Today’s workers change jobs more frequently than in the past, and existing training or social protection entitlements should not discourage such mobility. The Pillar affirms the transferability of workers’ accrued training or social protection entitlements when they change employment status or employer, entering or returning from career breaks or moving between employment and self-employment.

Regarding young people, the Pillar recalls the main lines of the Youth Guarantee Recommendation extending their application to all young people.

For people in unemployment, the Pillar provides for a right to personalised support, which incorporates the ideas of individualised in-depth assessment, counselling and guidance. The consistency refers to continuity in support e.g. when eligibility for unemployment benefits end, including the provision of other measures such as social services to address barriers to finding work. For those in long-term unemployment, understood as unemployment lasting more than twelve months, it provides for a right to personalised support, which incorporates the ideas of individualised in-depth assessment and the job integration agreement referred to in Council Recommendation of 15 February 2016 on the integration of the long-term unemployed into the labour market.

3. Implementation  

a) What Member States and Social Partners can do

Member States are responsible for implementing the guidelines and recommendations on employment strategy which have been agreed at Union level. To give effect to the Principle, Member States are invited to update and extend their practices concerning the provision of assistance to find employment and self-employment and, in addition, to encourage measures to protect workers’ training and social protection entitlements when they change work.

At Union level, social partners are consulted in accordance with Article 154 TFEU on possible initiatives based on Article 153 TFEU, and may sign agreements which may be implemented at Union level at their request in accordance with Article 155 TFEU. The EU social partners at cross-industry level selected the effectiveness and quality of active labour market policies as a priority for their current work programme 2015-2017. Social partners may also collect and exchange good practices across the Union. At national level, social partners may support the implementation of this Principle via collective bargaining and through their involvement in the design and implementation of relevant policies.

b) Recent and ongoing initiatives at EU level

The implementation of the Youth Guarantee has been assessed in the October 2016 Communication “The Youth Guarantee and Youth Employment Initiative three years on” 36 . In its December 2016 Communication "Investing in Europe's Youth" 37 , the Commission proposed fresh actions to support youth employment and create more opportunities for youth.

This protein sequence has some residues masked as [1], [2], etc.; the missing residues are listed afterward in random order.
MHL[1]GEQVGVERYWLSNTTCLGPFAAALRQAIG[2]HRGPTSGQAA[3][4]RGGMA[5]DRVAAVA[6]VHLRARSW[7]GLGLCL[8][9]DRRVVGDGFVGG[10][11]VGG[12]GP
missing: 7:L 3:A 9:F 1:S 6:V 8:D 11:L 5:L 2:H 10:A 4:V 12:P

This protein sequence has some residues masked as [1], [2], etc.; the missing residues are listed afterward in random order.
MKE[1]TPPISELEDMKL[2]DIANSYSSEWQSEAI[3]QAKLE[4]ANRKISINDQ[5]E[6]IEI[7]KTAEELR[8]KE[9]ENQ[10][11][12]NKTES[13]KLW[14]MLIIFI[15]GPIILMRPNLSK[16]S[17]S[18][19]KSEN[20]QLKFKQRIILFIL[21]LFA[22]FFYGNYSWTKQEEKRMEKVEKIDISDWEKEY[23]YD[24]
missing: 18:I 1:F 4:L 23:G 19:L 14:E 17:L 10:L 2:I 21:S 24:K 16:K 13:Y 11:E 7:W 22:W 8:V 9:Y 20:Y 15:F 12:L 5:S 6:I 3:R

To ensure a full and sustainable implementation of the Youth Guarantee, the Commission proposed to extend the budget of the Youth Employment Initiative and provide an additional €1 billion to the YEI specific budget allocation, matched by €1 billion from the European Social Fund as well as further support for outreach and information activities, mutual learning and monitoring.

The Commission is presenting together with the European Pillar of Social Rights a first-stage consultation of the social partners on an initiative concerning "Access to Social Protection", 38 in order to address varying access to social protection by workers in standard employment and people employed on non-standard contracts and in various forms of self-employment. The consultation will address the means to make rights transferable and transparent when changing employer, contract type or transitioning to self-employment. The consultation will also address the ways to reduce the gap in access to employment services, training, rehabilitation and re-insertion measures across various types of employment relationships and for the self-employed.

Furthermore, in 2017, the Commission will consolidate and put on a firm legal basis the European Solidarity Corps to create new volunteering, traineeships or work placements opportunities for young people.

The European Network of Employment Services (PES Network) is implementing the Benchlearning project, aiming to improve the PES' performance, linking indicator-based benchmarking with mutual learning in order to better address the active support to job seekers.

In June 2016, the European Commission proposed actions to support Member States in the integration of third country nationals in employment under the EU Integration Action Plan. 39

Chapter II – Fair working conditions

Secure and adaptable employment

a. Regardless of the type and duration of the employment relationship, workers have the right to fair and equal treatment regarding working conditions, access to social protection and training. The transition towards open-ended forms of employment shall be fostered.

b. In accordance with legislation and collective agreements, the necessary flexibility for employers to adapt swiftly to changes in the economic context shall be ensured.

c. Innovative forms of work that ensure quality working conditions shall be fostered. Entrepreneurship and self-employment shall be encouraged. Occupational mobility shall be facilitated.

d. Employment relationships that lead to precarious working conditions shall be prevented, including by prohibiting abuse of atypical contracts. Any probation period should be of reasonable duration.

1. The Union acquis

a) The Charter of Fundamental Rights of the European Union